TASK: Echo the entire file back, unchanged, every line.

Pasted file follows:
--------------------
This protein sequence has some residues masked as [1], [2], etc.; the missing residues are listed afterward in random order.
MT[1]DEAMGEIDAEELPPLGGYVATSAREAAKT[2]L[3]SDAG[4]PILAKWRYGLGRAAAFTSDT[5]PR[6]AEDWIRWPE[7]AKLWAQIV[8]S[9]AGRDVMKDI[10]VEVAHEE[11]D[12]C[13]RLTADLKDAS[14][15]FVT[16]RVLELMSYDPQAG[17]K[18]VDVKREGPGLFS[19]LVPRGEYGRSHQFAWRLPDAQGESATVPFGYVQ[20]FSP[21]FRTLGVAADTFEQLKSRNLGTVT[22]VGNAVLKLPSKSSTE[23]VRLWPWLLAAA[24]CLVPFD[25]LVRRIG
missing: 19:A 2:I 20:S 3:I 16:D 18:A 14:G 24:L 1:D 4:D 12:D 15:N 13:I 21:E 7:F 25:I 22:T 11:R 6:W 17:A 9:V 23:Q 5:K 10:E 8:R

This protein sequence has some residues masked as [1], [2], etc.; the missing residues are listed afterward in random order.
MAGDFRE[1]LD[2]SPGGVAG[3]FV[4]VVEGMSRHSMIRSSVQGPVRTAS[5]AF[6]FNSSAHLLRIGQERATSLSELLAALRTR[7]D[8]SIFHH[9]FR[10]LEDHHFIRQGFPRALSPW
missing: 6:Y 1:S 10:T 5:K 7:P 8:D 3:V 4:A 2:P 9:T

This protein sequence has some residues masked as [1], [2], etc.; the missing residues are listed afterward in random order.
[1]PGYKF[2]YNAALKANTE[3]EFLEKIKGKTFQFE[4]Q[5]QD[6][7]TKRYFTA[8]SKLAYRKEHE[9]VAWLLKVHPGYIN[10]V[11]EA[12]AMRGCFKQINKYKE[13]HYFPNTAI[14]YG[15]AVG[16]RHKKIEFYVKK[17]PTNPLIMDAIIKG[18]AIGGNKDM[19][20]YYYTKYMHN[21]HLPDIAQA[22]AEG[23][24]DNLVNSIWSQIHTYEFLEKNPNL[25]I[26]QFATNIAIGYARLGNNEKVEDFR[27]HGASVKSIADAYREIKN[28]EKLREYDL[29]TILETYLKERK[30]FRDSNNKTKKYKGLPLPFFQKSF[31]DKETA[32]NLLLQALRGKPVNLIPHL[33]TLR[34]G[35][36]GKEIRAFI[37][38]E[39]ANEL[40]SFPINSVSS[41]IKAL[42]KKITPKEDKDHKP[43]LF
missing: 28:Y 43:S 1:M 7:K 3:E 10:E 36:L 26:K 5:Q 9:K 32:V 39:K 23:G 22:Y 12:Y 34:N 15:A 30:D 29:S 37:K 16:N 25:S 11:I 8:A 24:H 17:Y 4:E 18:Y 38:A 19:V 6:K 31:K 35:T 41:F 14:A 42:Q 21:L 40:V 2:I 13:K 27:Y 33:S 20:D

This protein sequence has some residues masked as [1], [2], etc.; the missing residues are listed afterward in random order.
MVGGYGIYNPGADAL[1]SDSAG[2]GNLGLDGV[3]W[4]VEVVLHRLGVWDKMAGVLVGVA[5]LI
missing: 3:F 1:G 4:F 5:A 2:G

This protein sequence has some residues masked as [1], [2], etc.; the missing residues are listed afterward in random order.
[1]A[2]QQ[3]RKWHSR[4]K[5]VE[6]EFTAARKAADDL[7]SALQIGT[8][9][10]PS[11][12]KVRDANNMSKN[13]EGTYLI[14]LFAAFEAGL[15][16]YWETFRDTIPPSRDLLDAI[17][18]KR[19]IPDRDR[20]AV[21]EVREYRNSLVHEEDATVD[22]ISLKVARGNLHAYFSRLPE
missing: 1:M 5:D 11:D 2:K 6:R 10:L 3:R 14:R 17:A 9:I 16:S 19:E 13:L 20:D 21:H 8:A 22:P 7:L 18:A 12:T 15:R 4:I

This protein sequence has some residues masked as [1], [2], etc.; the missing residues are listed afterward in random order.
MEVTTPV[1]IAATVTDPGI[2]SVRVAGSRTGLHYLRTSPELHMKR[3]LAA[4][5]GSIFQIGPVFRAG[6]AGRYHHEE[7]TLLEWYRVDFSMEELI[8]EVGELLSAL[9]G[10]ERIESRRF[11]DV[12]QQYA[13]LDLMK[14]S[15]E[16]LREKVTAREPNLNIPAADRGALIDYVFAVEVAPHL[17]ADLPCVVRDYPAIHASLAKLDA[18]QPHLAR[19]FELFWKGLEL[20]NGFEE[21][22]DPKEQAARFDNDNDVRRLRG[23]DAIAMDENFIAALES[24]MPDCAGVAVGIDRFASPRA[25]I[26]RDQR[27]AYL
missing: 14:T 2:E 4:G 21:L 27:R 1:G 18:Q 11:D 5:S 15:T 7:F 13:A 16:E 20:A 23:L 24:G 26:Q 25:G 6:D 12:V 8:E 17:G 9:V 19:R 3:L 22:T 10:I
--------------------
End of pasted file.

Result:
This protein sequence has some residues masked as [1], [2], etc.; the missing residues are listed afterward in random order.
MT[1]DEAMGEIDAEELPPLGGYVATSAREAAKT[2]L[3]SDAG[4]PILAKWRYGLGRAAAFTSDT[5]PR[6]AEDWIRWPE[7]AKLWAQIV[8]S[9]AGRDVMKDI[10]VEVAHEE[11]D[12]C[13]RLTADLKDAS[14][15]FVT[16]RVLELMSYDPQAG[17]K[18]VDVKREGPGLFS[19]LVPRGEYGRSHQFAWRLPDAQGESATVPFGYVQ[20]FSP[21]FRTLGVAADTFEQLKSRNLGTVT[22]VGNAVLKLPSKSSTE[23]VRLWPWLLAAA[24]CLVPFD[25]LVRRIG
missing: 19:A 2:I 20:S 3:I 16:D 18:A 14:G 24:L 1:D 4:D 12:D 15:N 13:I 21:E 7:F 25:I 22:T 11:R 6:W 17:A 9:V 23:Q 5:K 10:E 8:R

This protein sequence has some residues masked as [1], [2], etc.; the missing residues are listed afterward in random order.
MAGDFRE[1]LD[2]SPGGVAG[3]FV[4]VVEGMSRHSMIRSSVQGPVRTAS[5]AF[6]FNSSAHLLRIGQERATSLSELLAALRTR[7]D[8]SIFHH[9]FR[10]LEDHHFIRQGFPRALSPW
missing: 6:Y 1:S 10:T 5:K 7:P 8:D 3:V 4:A 2:P 9:T

This protein sequence has some residues masked as [1], [2], etc.; the missing residues are listed afterward in random order.
[1]PGYKF[2]YNAALKANTE[3]EFLEKIKGKTFQFE[4]Q[5]QD[6][7]TKRYFTA[8]SKLAYRKEHE[9]VAWLLKVHPGYIN[10]V[11]EA[12]AMRGCFKQINKYKE[13]HYFPNTAI[14]YG[15]AVG[16]RHKKIEFYVKK[17]PTNPLIMDAIIKG[18]AIGGNKDM[19][20]YYYTKYMHN[21]HLPDIAQA[22]AEG[23][24]DNLVNSIWSQIHTYEFLEKNPNL[25]I[26]QFATNIAIGYARLGNNEKVEDFR[27]HGASVKSIADAYREIKN[28]EKLREYDL[29]TILETYLKERK[30]FRDSNNKTKKYKGLPLPFFQKSF[31]DKETA[32]NLLLQALRGKPVNLIPHL[33]TLR[34]G[35][36]GKEIRAFI[37][38]E[39]ANEL[40]SFPINSVSS[41]IKAL[42]KKITPKEDKDHKP[43]LF
missing: 28:Y 43:S 1:M 7:K 3:E 10:E 36:L 26:K 5:Q 9:K 32:V 39:K 23:G 22:Y 12:Y 34:N 15:A 30:D 29:S 37:K 16:N 25:S 11:I 8:A 24:H 17:Y 4:E 18:Y 38:A 19:V 6:K 31:K 35:T 41:F 14:A 42:Q 21:L 40:V 2:I 13:K 27:Y 33:S 20:D

This protein sequence has some residues masked as [1], [2], etc.; the missing residues are listed afterward in random order.
MVGGYGIYNPGADAL[1]SDSAG[2]GNLGLDGV[3]W[4]VEVVLHRLGVWDKMAGVLVGVA[5]LI
missing: 3:F 1:G 4:F 5:A 2:G

This protein sequence has some residues masked as [1], [2], etc.; the missing residues are listed afterward in random order.
[1]A[2]QQ[3]RKWHSR[4]K[5]VE[6]EFTAARKAADDL[7]SALQIGT[8][9][10]PS[11][12]KVRDANNMSKN[13]EGTYLI[14]LFAAFEAGL[15][16]YWETFRDTIPPSRDLLDAI[17][18]KR[19]IPDRDR[20]AV[21]EVREYRNSLVHEEDATVD[22]ISLKVARGNLHAYFSRLPE
missing: 1:M 5:D 11:D 2:K 6:R 10:L 3:R 14:R 17:A 9:I 16:S 19:E 13:L 20:D 21:H 8:A 22:P 7:L 18:A 12:T 15:R 4:I

This protein sequence has some residues masked as [1], [2], etc.; the missing residues are listed afterward in random order.
MEVTTPV[1]IAATVTDPGI[2]SVRVAGSRTGLHYLRTSPELHMKR[3]LAA[4][5]GSIFQIGPVFRAG[6]AGRYHHEE[7]TLLEWYRVDFSMEELI[8]EVGELLSAL[9]G[10]ERIESRRF[11]DV[12]QQYA[13]LDLMK[14]S[15]E[16]LREKVTAREPNLNIPAADRGALIDYVFAVEVAPHL[17]ADLPCVVRDYPAIHASLAKLDA[18]QPHLAR[19]FELFWKGLEL[20]NGFEE[21][22]DPKEQAARFDNDNDVRRLRG[23]DAIAMDENFIAALES[24]MPDCAGVAVGIDRFASPRA[25]I[26]RDQR[27]AYL
missing: 14:T 2:E 4:G 21:L 27:R 1:G 18:Q 11:D 5:S 15:T 7:F 13:A 16:E 20:A 23:L 24:G 26:Q 25:G 6:D 12:V 8:E 17:G 9:V 19:R 3:L 22:T 10:I